“Every job from the heart is, ultimately, of equal value. The nurse injects the syringe; the writer slides the pen; the farmer plows the dirt; the comedian draws the laughter. Monetary income is the perfect deceiver of a man’s true worth.” – Criss Jami
Cieszyn is a town on the Polish-Czech border. It attracts tourists for its picturesque old town and its proximity to the mountains. Winter sports are very popular in Cieszyn, therefore, there is a need for sport equipment maintenance. Although large sport stores offer such services, local people in Cieszyn may direct you to a small room knocked into a covered walkway in one of Cieszyn’s sumptuous town houses.
As the main door has no sign, it is difficult to find this place. It is to right of the lottery kiosk so if a lady working in the kiosk feels like helping, she may point to the correct door. The first things that can be seen after entering the room are wooden sticks and a large corner desk with a lamp with thousands of small objects cluttered on it. And then the presence of a man in his fifties or sixties becomes noticeable as he hunches against this messy looking desk scrabbling something in a wooden piece. For a second one may doubt that this is sport equipment maintenance. And this doubt is justified.
The man’s name is Jerzy Wałga. He fixes winter sport equipment, indeed. But this is his additional occupation that lets him earn extra money during winter time. His most prominent occupation is gunmaking of Teschen school. The type of gun that he makes is called cieszynka.
Cieszynka was first made in the 1st half of the seventeenth century, probably by John Kałuża in Cieszyn. It was used for hunting sitting birds, hence the name ptaszniczka (birdgun). The rich inlay is made of metal, pearl and bone mass shows a deer, dogs chasing a hare, a lion with the hare and the fight of Samson with the lion. The whole picture is decorated with a twig.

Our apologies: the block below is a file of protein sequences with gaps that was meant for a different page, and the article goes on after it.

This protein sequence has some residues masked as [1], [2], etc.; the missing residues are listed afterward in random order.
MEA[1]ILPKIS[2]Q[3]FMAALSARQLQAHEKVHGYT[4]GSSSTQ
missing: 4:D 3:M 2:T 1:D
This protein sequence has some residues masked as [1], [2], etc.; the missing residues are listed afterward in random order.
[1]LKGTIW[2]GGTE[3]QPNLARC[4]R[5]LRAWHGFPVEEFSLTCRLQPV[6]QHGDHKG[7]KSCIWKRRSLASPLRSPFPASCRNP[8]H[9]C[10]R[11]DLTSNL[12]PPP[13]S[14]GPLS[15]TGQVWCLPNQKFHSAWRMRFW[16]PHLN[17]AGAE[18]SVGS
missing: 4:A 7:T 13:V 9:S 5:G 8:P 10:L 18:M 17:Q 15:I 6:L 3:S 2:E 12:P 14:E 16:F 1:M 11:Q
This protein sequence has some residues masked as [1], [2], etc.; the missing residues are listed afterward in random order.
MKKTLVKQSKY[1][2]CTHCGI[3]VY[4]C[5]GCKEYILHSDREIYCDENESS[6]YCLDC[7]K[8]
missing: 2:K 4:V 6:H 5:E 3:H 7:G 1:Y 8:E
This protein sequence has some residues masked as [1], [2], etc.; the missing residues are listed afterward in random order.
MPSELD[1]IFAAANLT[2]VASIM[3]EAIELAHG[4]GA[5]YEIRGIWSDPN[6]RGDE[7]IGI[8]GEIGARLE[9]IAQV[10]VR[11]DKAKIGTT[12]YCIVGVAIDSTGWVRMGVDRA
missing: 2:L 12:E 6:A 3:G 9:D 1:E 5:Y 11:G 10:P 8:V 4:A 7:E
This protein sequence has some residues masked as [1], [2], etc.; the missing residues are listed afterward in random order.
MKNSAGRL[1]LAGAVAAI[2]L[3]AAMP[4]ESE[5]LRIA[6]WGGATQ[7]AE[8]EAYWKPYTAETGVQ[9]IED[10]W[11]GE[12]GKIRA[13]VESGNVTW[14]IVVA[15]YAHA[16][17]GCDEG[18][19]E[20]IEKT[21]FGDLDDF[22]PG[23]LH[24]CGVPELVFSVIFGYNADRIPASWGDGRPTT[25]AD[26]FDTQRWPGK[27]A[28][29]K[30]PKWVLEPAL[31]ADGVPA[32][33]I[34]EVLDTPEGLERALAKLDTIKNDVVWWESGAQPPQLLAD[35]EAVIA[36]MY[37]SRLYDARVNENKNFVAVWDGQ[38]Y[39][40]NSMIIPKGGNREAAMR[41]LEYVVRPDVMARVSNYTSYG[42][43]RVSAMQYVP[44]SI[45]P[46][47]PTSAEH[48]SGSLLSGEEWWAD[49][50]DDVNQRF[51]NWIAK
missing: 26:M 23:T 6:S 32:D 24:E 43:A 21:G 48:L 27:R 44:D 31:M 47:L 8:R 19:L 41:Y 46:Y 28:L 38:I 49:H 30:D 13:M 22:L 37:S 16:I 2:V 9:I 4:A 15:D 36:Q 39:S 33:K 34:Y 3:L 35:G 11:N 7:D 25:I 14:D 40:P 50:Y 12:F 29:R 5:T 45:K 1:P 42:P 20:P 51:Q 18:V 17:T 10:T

The wheel-lock is decorated with an engraved representation of a fantastic bird, sea monster, flowers and leaves represented a novelty in those days . Cieszynka‘s caliber equals 8,10 mm.
The oldest mention of gunmaking in Cieszyn is from the sixteenth century , but its golden age was in the seventeenth century and it lasted until the thirties of the eighteenth century. They became a very popular commodity due to the very modern at that time the kurlandzki lock (named after the gunsmith George Kurland who settled in Cieszyn in the nineteenth century) and beautiful decorations. It managed to gain a secure position in the market in Europe. Currently they decorate the major museums around the world.
The last one…
Jerzy Wałga admits that nobody is interested in learning the skill of making cieszynka nowadays. One of his sons passed away a few years ago, while the other one has a different occupation. ‘Nowadays people do not have time to continue time-consuming old crafts. I can do it because I have retired. Life was different in the past. People had more time’- he says.
Mr. Wałga has made guns by himself for over forty years and he has made forty of them. Making one gun takes about a year to finish and the price ranges between 10-15 thousand zloty ( $3200-$4900). The requests for cieszynka came even from USA, but the most unique order was from the Chancellery of the President of Poland. “President Bronislaw Komorowski was interested in the gun as he is a hunter, too. From what I know, he was told that there is one person who still makes cieszynka“. Working on this order took him a total of 2.5 months. Mr. Wałga took the shotgun to Warsaw to personally give it to the head of country. Mr. Wałga says: “Each element of cieszynka is made by hand. The one for the President is the most prestigious and exhibit copy that I have ever made. It is because this type of opportunity happens rarely.”
Another room is attached to the gunsmith’s workshop where traditional laces and embroidered dresses are displayed. This room used to serve as a workshop for Mr. Wałga’s wife when she was alive. Apart from her works one will find examples of local handicraft from other people of Cieszyn with whom Mr. Wałga was familiar.
Unfortunately, the masters of Cieszyn do not have successors, so soon one will need to speak about their line of work in the past tense.